CAPE TOWN (Reuters) - Eighty percent of sub-Saharan Africa’s 800 million people should have access to mobile telephones by the end of the decade, double the current rate, although government help is needed to reach far-flung areas, industry body group GSMA said Wednesday.
The growth of mobile data - an even more powerful economic tool than simple voice services - also hinges on authorities allocating sufficient spectrum, said Mortimer Hope, the Africa director of GSMA.
“We expect data to keep growing dramatically, and to facilitate that you need more spectrum to handle that data growth,” he told Reuters on the sidelines of the World Economic Forum Africa in Cape Town.
To unleash the full potential of mobile Internet services, he said, governments should also consider cutting taxes on web-enabled handsets to make them more affordable to consumers on the poorest continent.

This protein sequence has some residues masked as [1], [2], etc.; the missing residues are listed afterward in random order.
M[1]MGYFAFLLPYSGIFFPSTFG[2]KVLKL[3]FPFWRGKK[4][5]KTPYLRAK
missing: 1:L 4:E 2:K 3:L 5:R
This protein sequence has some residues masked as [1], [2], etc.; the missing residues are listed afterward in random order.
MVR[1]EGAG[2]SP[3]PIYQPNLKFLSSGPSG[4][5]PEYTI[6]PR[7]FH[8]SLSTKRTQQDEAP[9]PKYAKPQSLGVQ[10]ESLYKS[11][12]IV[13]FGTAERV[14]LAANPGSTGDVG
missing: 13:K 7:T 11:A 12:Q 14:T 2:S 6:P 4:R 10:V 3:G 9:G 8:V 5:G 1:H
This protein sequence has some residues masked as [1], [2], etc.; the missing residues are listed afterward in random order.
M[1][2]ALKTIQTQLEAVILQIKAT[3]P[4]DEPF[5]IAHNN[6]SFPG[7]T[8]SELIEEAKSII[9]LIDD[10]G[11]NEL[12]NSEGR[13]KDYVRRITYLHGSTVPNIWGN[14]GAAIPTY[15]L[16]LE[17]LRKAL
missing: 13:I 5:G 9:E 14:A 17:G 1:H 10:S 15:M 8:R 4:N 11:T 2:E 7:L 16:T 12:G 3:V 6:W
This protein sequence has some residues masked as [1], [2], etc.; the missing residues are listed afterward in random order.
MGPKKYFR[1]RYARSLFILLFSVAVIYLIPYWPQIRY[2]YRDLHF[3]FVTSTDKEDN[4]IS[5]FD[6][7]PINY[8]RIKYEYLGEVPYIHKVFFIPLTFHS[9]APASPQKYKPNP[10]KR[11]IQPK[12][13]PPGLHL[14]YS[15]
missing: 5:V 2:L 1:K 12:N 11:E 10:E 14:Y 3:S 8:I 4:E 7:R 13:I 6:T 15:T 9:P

At the moment about 15 percent of Africans have access to the Internet via their mobile phones.
“It’s very early days for data but we would like it be everywhere you have voice. The extra physical infrastructure deployment is not as big as you would think.”
Mobile phones have been one of the factors behind Africa’s recent growth spurt, by freeing people from the shackles of the continent’s awful landline infrastructure and allowing them to communicate and transact at minimal personal and financial cost.
The simple SMS - and more recently mobile social media - have also become powerful political tools, used by grassroots political movements to mobilize support against oppressive states, such as happened in the north African ‘Arab Spring’.
Governments across the continent are aware of the economic potential of mobile telephony but are sometimes slow to implement the legal frameworks needed to allow phone companies to expand, Mortimer said.
“Many governments across Africa have developed broadband plans. The issue is that those plans very often just sit on a shelf, not being implemented,” he said.
Reporting by Ed Cropley; Editing by Mark Heinrich